Riders and team staff react to reported UAE Tour coronavirus outbreak

Cyclingnews
UAE Tour 2020 - 2nd Edition - 5th stage Al Ain - Jebel Hafeet 162 km - 27/02/2020 - Tadej Pogacar (SLO - UAE - Team Emirates) - Adam Yates (GBR - Mitchelton - Scott) - photo Dario Belingheri/BettiniPhoto©2020

With the UAE Tour cancelled and the race hotels on lockdown until tests on riders, staff, organisation and media have been completed, the news and reaction coming from the race – including rumours spreading on social media – have gradually emerged, recalling the events of the last 24 hours. 

On Thursday night, the Abu Dhabi Sports Council and the UAE Tour organiser RCS Sport announced that two Italian staff members of a participating team tested positive for coronavirus SARS-CoV-19. On Friday the UCI issued a statement saying "two cases of coronavirus were suspected among two staff members of one of the participating teams." 

The final two stages of the race were cancelled and Adam Yates (Mitchelton-Scott) confirmed the winner. Teams have been stuck in their hotel rooms at the Crowne Royal Plaza Abu Dhabi Yas Island, as have other members of the race organisation and the media. All have been tested for the coronvirus with results expected during Friday and Saturday.

Some reports of the atmosphere in the race entourage have gotten through, with Deceuninck-QuickStep boss Patrick Lefevere, Lotto Soudal directeur sportif Mario Aerts, and several members of the Jumbo-Visma squad giving updates on the ongoing situation.

"The rumour hadn't circulated during the day – the news came very unexpectedly in the evening," Aerts told Het Nieuwsblad of the outbreak news. 

"I stayed awake until four in the morning. In the end they visited our team at 6am.

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"With a cotton swab, they took nasal mucus and temperature was taken in our ears. Now we have to wait for news. The results should be known later on Friday. Then we know if we can actually go home on Sunday.

"Everyone is calm. It's a bit annoying that the race has stopped, but all in all it's not so bad here. There are worse places and hotels to stay in quarantine."

Lefevere, who is in Belgium, was worried about his team having been in contact with staff members at UAE Team Emirates, the team to which the two ill staff members reportedly belonged. The team has yet to confirm the two cases.

"In countries such as the UAE, all teams are in one hotel," he told Het Nieuwsblad. "There has been a lot of contact between UAE Team Emirates and my team. We have been tested this morning and it takes a few hours for the results to be known. In the worst case, the riders will have to stay in their hotel for 14 days."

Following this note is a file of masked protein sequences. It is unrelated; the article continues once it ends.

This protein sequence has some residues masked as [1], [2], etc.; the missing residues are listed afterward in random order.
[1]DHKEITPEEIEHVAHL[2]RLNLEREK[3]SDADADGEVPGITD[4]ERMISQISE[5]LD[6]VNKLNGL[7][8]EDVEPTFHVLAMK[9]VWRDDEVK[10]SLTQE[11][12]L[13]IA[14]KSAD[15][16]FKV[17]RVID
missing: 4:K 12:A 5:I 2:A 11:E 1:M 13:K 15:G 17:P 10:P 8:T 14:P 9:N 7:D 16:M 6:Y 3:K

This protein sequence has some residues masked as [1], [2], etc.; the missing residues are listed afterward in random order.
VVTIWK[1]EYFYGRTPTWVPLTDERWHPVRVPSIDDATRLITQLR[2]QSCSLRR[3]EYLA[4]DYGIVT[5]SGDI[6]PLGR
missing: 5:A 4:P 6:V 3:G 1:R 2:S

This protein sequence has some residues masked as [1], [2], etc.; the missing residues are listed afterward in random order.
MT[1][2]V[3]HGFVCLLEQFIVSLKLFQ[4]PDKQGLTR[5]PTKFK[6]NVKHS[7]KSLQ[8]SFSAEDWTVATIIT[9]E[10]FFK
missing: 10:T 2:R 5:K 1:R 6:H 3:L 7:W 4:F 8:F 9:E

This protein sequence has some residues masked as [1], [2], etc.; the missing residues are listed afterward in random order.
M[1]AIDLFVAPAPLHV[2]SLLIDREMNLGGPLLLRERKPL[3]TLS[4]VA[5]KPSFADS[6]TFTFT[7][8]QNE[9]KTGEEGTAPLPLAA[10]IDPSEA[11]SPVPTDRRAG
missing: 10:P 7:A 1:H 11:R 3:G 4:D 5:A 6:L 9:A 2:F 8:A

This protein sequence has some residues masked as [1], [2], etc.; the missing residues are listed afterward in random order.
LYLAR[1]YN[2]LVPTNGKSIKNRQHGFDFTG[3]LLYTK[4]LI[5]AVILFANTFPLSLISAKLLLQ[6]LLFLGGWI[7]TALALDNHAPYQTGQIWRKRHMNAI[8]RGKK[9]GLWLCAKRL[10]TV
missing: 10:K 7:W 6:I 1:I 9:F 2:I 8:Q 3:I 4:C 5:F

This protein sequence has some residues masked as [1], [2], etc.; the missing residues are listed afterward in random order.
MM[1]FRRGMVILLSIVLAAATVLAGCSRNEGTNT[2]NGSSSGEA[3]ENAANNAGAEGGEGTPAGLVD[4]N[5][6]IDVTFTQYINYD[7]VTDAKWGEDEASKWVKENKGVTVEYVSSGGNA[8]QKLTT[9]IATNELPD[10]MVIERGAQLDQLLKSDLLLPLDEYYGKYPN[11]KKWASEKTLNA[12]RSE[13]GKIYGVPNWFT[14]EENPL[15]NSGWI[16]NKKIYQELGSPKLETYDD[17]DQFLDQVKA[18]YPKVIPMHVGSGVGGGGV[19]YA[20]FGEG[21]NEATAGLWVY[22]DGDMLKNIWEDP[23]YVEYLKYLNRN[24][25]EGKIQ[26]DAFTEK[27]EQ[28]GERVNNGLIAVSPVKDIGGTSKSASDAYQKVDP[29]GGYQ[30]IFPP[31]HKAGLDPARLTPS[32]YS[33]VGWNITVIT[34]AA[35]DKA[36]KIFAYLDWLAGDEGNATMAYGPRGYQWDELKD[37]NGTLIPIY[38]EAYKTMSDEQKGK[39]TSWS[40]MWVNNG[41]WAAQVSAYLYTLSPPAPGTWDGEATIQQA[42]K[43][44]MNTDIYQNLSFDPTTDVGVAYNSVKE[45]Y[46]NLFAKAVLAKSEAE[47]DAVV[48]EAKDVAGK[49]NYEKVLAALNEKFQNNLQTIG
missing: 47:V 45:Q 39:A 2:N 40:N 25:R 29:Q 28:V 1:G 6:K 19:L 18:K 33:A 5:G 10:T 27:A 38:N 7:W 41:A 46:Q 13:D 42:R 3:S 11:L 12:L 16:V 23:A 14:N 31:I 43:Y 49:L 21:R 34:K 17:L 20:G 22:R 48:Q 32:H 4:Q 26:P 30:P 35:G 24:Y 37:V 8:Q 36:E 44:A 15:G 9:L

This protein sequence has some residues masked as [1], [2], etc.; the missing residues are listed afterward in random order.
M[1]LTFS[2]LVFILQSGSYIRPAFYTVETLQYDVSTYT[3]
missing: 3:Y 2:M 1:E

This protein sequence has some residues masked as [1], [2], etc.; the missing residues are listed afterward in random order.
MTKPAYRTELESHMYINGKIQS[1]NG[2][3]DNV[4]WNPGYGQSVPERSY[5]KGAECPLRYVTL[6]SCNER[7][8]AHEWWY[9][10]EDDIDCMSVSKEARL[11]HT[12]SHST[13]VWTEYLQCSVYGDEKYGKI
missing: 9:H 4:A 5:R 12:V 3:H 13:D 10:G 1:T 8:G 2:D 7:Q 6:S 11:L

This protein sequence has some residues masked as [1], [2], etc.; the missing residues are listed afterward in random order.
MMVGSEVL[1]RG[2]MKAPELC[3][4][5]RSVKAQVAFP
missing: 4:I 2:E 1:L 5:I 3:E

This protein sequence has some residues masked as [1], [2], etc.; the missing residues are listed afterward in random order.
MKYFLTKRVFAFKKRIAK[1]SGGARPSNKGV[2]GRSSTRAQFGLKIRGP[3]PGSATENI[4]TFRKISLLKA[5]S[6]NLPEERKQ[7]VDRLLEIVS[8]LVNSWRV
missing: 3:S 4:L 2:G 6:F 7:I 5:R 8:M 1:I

Jos van Emden, road captain at Jumbo-Visma appeared critical of the testing conditions, noting that everyone to be tested was held close together in a small corridor, potentially aiding the spread of the virus.

"On the second floor in a narrow corridor. Everyone was within half a metre of each other. If someone was sick there, then we all have it now," he told AD.nl.

"I hope it will be over soon. The [infected] will feel terrible, because 500 people are trapped in a sandbox where they are not allowed to leave."

Van Emden also described the situation inside the hotel, with riders being forced to stay in their rooms and being sent away from the outside terrace.

"Our freedom of movement is limited. We don't have to stay in our rooms, but I understood there are armed people at the door. Dylan [Groenwegen] and Timo [Roosen] were sent off the roof terrace this morning. They wanted to sunbathe but were sent away."

Meanwhile, Grischa Niermann, a coach at the team, was hopeful that Jumbo-Visma wouldn't have to stay in the hotel for two-weeks – the self-isolation period for anyone found to have come into contact with those confirmed as positive with the coronavirus.

"The planes fly over the Formula 1 circuit next to the hotel. I'm sitting on a terrace now, but we cannot leave here," he told AD.nl. "It's not the best situation, but everyone feels fit and healthy. We're just isolated.

"I hope that we can leave soon. If we have to stay for two weeks, I'll hang myself. Although there are worse places. This is not a Campanile hotel in a deserted part of France. But still, we're locked up."

Dutch journalist Raymond Kerckhoffs told Sporza that riders were largely in good spirits about the situation and are not worried about the virus as they waited for the test results.

"I have contact with riders via mobile phone," he said. "They are more likely to laugh about the virus, and they don't worry. Still, the atmosphere is getting more and more grim. That's because of the many ambiguities and the big question: how long do we stay here?"

"It's true that the riders had to sign a paper when they were tested. It says that they can't talk to the press and can't post anything on social media, but of course that can't be maintained. We journalists are here too, and the riders keep us informed."

Results of the coronavirus tests are currently filtering through to those affected, with more to come later in the afternoon.